A man sweeps with vigorous strokes
petals stuck to the street.


A grey sky hovers so close;
it finally touches my face.


Instantly umbrellas float over commuters,
I walk in a current of skirt and suits, gaijin.


One face nears. She stops and holds out her umbrella
so insistently I accept,


then try to give it back, but she pulls up her hood
and disappears like a pebble dropped into a puddle.


I kept this umbrella
collapsed, this story in the folded


fan of my tongue until now:
I raise its spokes, its flower-patterned nylon


above a squall of self-loathing, I take cover
in that moment—her wrist still kindling my sleeve

~Julia Shipley, “Tokyo, Near Ueno Station” from Roads Taken: Contemporary Vermont Poetry

In our six visits to Japan over the past decade, we became more comfortable with what was expected of us as “gaijin” (foreigners) while shopping, traveling, and attempting to communicate when we had neither words nor understanding.

We were always treated with utmost respect and politeness by those we encountered. There would even be an occasional smile or moment of warmth and connection which is remarkable in a city of 38 million people.

Never were we invisible to others – we stood a head taller, and could not disappear in the current and flow of people. Clearly we farm people didn’t fit in a huge city – just as we felt while visiting New York City or Chicago – we were not “of” them or their country, only visitors who would eventually leave and go home.

Yet Japan has left its mark on me and always will – especially in the lives of our grandchildren who are of two close-ally countries despite two very different cultures. The challenge of their mixed-race will be to understand how each forms and shapes who they are and will become.

And always to accept the offer of an umbrella as an act of grace and friendship.

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Trusting All This to be True

Trust that there is a tiger, muscular
Tasmanian, and sly, which has never been
seen and never will be seen by any human
eye. Trust that thirty thousand sword-
fish will never near a ship, that far
from cameras or cars elephant herds live
long elephant lives. Believe that bees
by the billions find unidentified flowers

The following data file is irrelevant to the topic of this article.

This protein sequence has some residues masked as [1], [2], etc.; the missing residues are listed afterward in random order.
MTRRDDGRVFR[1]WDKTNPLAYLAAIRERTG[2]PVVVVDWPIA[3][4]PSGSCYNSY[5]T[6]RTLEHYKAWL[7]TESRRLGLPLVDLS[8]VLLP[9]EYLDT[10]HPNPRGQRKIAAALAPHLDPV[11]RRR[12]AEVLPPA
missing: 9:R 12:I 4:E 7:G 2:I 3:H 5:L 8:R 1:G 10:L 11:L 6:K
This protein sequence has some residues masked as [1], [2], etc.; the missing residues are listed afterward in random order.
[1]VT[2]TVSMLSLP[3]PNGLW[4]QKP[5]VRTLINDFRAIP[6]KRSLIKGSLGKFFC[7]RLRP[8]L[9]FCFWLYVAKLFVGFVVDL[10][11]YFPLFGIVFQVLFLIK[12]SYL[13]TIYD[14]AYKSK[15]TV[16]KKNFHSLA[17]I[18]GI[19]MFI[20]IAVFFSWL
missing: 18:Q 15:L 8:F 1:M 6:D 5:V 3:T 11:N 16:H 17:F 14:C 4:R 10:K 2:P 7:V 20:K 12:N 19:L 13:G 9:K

on unmapped marshes and mountains. Safe
in caves of contentment, bears sleep.
Through vast canyons, horses run while slowly
snakes stretch beyond their skins in the sun.
I must trust all this to be true, though
the few birds at my feeder watch the window
with small flutters of fear, so like my own.
~Susan Kinsolving “Trust”

When I stand at the window watching the flickers, sparrows, finches, chickadees, and red-winged blackbirds come and go from the feeders, I wonder who is watching who.  They remain wary of me, fluttering away quickly if I approach.  They fear capture, even within a camera.  They have a life to be lived without my witness or participation.  So much happens that I never see or know about; it would be overwhelming to absorb it all.

I understand:  I fear being captured too.

Even if only for a moment as an image preserved forever, I know it doesn’t represent all I am, all I’ve done, all I feel, all my moments put together.  The birds are, and I am, so much more than one moment.

Only God sees me fully in every moment that I exist, witness to my freedom and captivity, my loneliness and grief, my joy and tears, knowing my very best and my very worst.

And He is not overwhelmed by what He sees of me. He knows me so well, in Him I must trust.

photo by Larry Goldman (Gombe National Park, Tanzania)

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Learning to Fish for Happiness

If winter is a house then summer is a window
in the bedroom of that house. Sorrow is a river
behind the house and happiness is the name

of a fish who swims downstream. The unborn child
who plays in the fragrant garden is named Mavis:
her red hair is made of future and her sleek feet

are wet with dreams. The cat who naps
in the bedroom has his paws in the sun of summer
and his tail in the moonlight of change. You and I

spend years walking up and down the dusty stairs